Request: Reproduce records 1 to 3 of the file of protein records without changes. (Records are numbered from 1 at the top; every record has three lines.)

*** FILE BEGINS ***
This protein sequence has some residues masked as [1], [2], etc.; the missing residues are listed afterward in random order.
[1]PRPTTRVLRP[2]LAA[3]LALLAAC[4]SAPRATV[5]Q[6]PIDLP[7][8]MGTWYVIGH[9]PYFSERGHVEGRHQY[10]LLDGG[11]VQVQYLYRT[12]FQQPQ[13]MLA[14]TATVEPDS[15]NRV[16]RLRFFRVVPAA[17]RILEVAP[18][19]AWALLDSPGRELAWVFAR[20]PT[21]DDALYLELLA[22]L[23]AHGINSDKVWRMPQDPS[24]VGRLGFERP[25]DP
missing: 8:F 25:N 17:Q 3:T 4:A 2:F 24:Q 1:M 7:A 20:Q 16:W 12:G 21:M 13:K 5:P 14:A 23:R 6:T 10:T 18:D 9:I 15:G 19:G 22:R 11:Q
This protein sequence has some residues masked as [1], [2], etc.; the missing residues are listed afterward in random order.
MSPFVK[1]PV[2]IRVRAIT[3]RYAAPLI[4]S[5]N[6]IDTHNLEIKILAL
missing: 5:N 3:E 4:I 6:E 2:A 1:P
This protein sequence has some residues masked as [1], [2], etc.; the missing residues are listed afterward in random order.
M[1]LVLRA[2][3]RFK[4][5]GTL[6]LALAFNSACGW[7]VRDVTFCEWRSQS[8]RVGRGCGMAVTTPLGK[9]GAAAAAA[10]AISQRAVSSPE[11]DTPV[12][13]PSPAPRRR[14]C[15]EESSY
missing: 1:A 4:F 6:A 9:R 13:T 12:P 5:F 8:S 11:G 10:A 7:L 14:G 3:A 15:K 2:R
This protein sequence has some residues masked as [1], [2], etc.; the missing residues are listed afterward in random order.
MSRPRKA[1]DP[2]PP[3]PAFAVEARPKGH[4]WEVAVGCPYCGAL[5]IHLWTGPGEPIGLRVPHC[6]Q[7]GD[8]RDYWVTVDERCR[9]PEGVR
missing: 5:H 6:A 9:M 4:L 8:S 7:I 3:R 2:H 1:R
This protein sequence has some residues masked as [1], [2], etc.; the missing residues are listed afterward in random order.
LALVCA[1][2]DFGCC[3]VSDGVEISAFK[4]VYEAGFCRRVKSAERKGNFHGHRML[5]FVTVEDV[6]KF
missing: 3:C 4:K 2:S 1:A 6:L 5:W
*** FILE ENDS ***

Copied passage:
This protein sequence has some residues masked as [1], [2], etc.; the missing residues are listed afterward in random order.
[1]PRPTTRVLRP[2]LAA[3]LALLAAC[4]SAPRATV[5]Q[6]PIDLP[7][8]MGTWYVIGH[9]PYFSERGHVEGRHQY[10]LLDGG[11]VQVQYLYRT[12]FQQPQ[13]MLA[14]TATVEPDS[15]NRV[16]RLRFFRVVPAA[17]RILEVAP[18][19]AWALLDSPGRELAWVFAR[20]PT[21]DDALYLELLA[22]L[23]AHGINSDKVWRMPQDPS[24]VGRLGFERP[25]DP
missing: 8:F 25:N 17:Q 3:T 4:A 2:F 24:Q 1:M 7:A 20:Q 16:W 12:G 21:M 13:K 5:P 14:A 23:R 6:T 10:T 18:D 9:I 15:G 19:G 22:R 11:Q
This protein sequence has some residues masked as [1], [2], etc.; the missing residues are listed afterward in random order.
MSPFVK[1]PV[2]IRVRAIT[3]RYAAPLI[4]S[5]N[6]IDTHNLEIKILAL
missing: 5:N 3:E 4:I 6:E 2:A 1:P
This protein sequence has some residues masked as [1], [2], etc.; the missing residues are listed afterward in random order.
M[1]LVLRA[2][3]RFK[4][5]GTL[6]LALAFNSACGW[7]VRDVTFCEWRSQS[8]RVGRGCGMAVTTPLGK[9]GAAAAAA[10]AISQRAVSSPE[11]DTPV[12][13]PSPAPRRR[14]C[15]EESSY
missing: 1:A 4:F 6:A 9:R 13:T 12:P 5:F 8:S 11:G 10:A 7:L 14:G 3:A 15:K 2:R